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When he takes office on Jan. 20, 2017, Donald Trump will have something in common with Dwight Eisenhower—beyond the fact that neither was a politician before stepping into the presidency. That is, he’ll have both chambers of Congress in his own party. Not a bad place for a president to start, but one of Ike’s first lessons when he took office in 1953 was that members of his own party could sometimes be his harshest critics. In any case, Ike’s Republican Congress didn’t last. In a blink of an eye, the 1954 elections came and restored Democratic control. Ike was left to grapple with a Democratic Congress for the next six years. Top Republicans are well aware of this lesson today—“Nothing is forever in this country,” Senate Majority Leader Mitch McConnell warned his giddy GOP colleagues on Nov. 9. The next election is less than two years away. As Ike might have advised, best to make friends where you can.
When Barack Obama takes to the lectern to deliver his farewell address in Chicago on Tuesday, he’ll likely have a few things to say about a political climate that has grown viciously polarized over the past 8 years and culminated in a bruising, insult-driven campaign in 2016. If he does call out the destructive effects of hyper-partisanship on our democracy, he will be following in the footsteps of the first farewell address, by George Washington, printed in the American Daily Advertiser on September 19, 1796.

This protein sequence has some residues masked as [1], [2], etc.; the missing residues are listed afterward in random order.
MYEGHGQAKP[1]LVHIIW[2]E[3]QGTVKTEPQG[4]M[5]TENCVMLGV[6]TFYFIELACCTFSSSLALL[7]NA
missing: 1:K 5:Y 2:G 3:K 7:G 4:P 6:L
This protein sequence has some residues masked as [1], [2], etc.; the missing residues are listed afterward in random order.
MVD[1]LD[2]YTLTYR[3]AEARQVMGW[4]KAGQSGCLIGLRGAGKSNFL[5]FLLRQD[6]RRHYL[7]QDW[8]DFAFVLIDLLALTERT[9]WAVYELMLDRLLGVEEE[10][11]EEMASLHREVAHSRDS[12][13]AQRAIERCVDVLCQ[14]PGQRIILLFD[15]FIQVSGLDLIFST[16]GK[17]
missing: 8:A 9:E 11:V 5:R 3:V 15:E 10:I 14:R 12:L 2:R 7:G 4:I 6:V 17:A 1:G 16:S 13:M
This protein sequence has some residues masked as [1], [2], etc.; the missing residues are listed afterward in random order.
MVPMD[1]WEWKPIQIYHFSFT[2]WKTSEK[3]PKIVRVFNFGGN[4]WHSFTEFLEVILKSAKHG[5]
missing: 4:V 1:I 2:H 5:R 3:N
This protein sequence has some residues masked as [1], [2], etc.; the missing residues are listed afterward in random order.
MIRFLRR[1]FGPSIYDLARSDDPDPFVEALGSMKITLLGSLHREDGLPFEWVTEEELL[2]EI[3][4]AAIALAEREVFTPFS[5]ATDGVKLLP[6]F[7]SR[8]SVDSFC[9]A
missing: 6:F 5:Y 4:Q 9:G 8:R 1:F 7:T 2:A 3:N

peaking in front of the Senate Armed Services Committee yesterday, Director of National Intelligence James Clapper said he was highly confident that Russia had interfered in the presidential election. With testimony like that from the country's highest ranking intelligence officer, and a declassified report on alleged Russian interference expected out next week, Democrats now have plenty of new fodder for their endless quest to delegitimize Donald Trump by tying him to Russia.
A silent war continues, led by the west, ignored by the media, writes John Pilger.
The American journalist, Edward Bernays, is often described as the man who invented modern propaganda. The nephew of Sigmund Freud, the pioneer of psycho-analysis, it was Bernays who coined the term “public relations” as a euphemism for spin and its deceptions. In 1929, he persuaded feminists to promote cigarettes for women by smoking in the New York Easter Parade – behaviour then considered outlandish. One feminist, Ruth Booth, declared, “Women! Light another torch of freedom! Fight another sex taboo!”